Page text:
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Robotic Tactile Sensors

  1. Masahiro Ohka

Published Online: 16 MAR 2009

DOI: 10.1002/9780470050118.ecse672

Wiley Encyclopedia of Computer Science and Engineering

Wiley Encyclopedia of Computer Science and Engineering

How to Cite

Ohka, M. 2009. Robotic Tactile Sensors. Wiley Encyclopedia of Computer Science and Engineering. 2453–2461.

Author Information

  1. Nagoya University, Nagoya, Japan

Publication History

  1. Published Online: 16 MAR 2009

Abstract

In robotics, tactile sensation is also important to perform manipulation, especially in recent robotic research related to cooperative work between robots and human beings, where tactile sensation is required to prevent accidental contact. So far, various tactile sensors have been developed based on several physical phenomena, such as the piezoelectric effect, the resistance variation of conductive rubber, magnetic variation, and the optical effect. Since every tactile sensor has both merits and demerits, realizing tactile sensors for general use would have remained very difficult. In the last decade, advanced tactile sensors for limited use have appeared gradually, such as new MEMS-based tactile sensors, PVDF tactile sensors, a stick-slip tactile sensor, a human mimetic tactile sensor, a wireless tactile sensor, an advanced conductive rubber type tactile sensor, and image data-based tactile sensors. As work on these tactile sensors advances, future combined designs will probably compensate for their current respective demerits. Cooperative interaction between robots and human beings will be a common situation. Since tactile sensation is required to prevent accidental contact between them in humanoid robotics, the importance of tactile sensors will continue to increase.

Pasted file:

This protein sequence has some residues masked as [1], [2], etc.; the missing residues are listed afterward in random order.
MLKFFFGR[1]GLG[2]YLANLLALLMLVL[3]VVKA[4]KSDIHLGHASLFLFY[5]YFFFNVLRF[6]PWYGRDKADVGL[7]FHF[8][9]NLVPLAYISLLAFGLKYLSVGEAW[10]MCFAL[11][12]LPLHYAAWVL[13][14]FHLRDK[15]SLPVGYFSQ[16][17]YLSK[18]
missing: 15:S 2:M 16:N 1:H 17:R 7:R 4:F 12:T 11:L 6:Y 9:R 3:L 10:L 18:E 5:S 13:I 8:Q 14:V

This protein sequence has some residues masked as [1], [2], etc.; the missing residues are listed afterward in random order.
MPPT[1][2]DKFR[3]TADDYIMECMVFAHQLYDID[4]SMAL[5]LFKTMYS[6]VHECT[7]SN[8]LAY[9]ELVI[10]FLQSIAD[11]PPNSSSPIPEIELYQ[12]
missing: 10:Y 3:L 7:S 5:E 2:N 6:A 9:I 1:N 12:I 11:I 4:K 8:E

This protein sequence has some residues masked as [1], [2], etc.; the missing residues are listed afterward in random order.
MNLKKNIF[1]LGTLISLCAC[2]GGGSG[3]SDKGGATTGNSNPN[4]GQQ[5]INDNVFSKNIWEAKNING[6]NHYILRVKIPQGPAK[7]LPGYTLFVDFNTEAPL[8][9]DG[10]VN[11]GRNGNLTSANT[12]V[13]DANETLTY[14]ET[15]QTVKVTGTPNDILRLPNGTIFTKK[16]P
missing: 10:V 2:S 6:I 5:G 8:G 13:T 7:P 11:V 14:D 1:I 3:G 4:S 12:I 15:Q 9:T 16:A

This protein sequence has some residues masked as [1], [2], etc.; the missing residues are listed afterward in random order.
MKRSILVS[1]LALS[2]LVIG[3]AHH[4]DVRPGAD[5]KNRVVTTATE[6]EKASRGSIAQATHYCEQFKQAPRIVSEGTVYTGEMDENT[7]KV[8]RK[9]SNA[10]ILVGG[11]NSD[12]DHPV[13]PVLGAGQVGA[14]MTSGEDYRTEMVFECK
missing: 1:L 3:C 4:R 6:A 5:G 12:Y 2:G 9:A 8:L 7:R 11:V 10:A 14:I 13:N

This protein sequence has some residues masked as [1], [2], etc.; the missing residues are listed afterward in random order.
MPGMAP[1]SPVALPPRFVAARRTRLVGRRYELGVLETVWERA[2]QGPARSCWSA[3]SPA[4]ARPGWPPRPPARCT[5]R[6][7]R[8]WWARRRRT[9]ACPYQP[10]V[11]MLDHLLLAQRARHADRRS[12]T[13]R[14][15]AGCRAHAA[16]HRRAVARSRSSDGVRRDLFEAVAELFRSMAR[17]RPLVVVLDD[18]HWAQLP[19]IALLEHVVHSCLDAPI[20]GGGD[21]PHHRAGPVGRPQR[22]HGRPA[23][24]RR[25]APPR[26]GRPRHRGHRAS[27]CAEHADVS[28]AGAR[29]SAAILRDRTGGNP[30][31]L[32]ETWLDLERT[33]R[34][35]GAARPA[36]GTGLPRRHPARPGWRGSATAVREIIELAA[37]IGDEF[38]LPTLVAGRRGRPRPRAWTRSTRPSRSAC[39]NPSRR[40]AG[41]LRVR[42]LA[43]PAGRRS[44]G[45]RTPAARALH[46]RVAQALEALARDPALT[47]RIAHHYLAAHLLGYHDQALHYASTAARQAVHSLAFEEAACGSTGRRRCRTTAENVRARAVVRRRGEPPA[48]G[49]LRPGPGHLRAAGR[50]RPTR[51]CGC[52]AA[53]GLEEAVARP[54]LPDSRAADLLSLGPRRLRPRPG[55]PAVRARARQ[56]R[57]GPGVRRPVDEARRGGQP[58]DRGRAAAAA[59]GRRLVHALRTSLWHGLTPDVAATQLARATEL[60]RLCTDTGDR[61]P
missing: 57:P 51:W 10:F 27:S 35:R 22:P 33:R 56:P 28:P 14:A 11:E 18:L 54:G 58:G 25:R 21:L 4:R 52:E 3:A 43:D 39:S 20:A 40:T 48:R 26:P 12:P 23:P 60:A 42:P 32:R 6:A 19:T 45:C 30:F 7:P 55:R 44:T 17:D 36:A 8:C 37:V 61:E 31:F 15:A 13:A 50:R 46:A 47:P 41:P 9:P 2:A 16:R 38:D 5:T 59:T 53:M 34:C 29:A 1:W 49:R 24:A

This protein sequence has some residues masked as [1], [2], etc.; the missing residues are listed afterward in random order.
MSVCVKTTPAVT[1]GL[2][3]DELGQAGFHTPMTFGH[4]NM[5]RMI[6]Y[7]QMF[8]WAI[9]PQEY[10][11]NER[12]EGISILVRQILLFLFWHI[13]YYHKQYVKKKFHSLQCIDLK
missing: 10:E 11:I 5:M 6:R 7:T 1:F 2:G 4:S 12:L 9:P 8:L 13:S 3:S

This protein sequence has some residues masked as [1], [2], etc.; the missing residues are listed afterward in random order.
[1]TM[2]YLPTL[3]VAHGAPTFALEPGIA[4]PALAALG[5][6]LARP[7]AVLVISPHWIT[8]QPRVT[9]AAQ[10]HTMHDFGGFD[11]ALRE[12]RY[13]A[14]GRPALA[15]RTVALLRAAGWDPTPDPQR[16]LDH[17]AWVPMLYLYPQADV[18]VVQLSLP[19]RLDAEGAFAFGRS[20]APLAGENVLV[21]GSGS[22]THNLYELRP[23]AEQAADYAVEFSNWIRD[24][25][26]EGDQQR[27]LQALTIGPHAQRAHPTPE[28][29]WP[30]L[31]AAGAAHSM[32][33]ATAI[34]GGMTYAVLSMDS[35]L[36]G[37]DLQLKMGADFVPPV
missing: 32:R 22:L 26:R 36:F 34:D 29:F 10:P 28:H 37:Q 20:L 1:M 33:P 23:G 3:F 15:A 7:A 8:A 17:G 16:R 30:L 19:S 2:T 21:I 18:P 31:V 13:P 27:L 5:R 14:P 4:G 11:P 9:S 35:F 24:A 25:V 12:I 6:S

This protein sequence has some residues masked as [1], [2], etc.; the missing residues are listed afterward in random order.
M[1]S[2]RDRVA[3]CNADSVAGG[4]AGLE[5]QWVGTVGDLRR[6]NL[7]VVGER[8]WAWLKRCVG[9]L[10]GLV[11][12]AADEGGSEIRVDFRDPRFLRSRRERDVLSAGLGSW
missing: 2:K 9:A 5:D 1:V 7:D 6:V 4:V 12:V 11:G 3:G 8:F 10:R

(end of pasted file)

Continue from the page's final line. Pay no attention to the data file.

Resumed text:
Keywords:

  • tactile sensor;
  • MEMS;
  • PVDF;
  • conductive rubber;
  • image based;
  • three-axis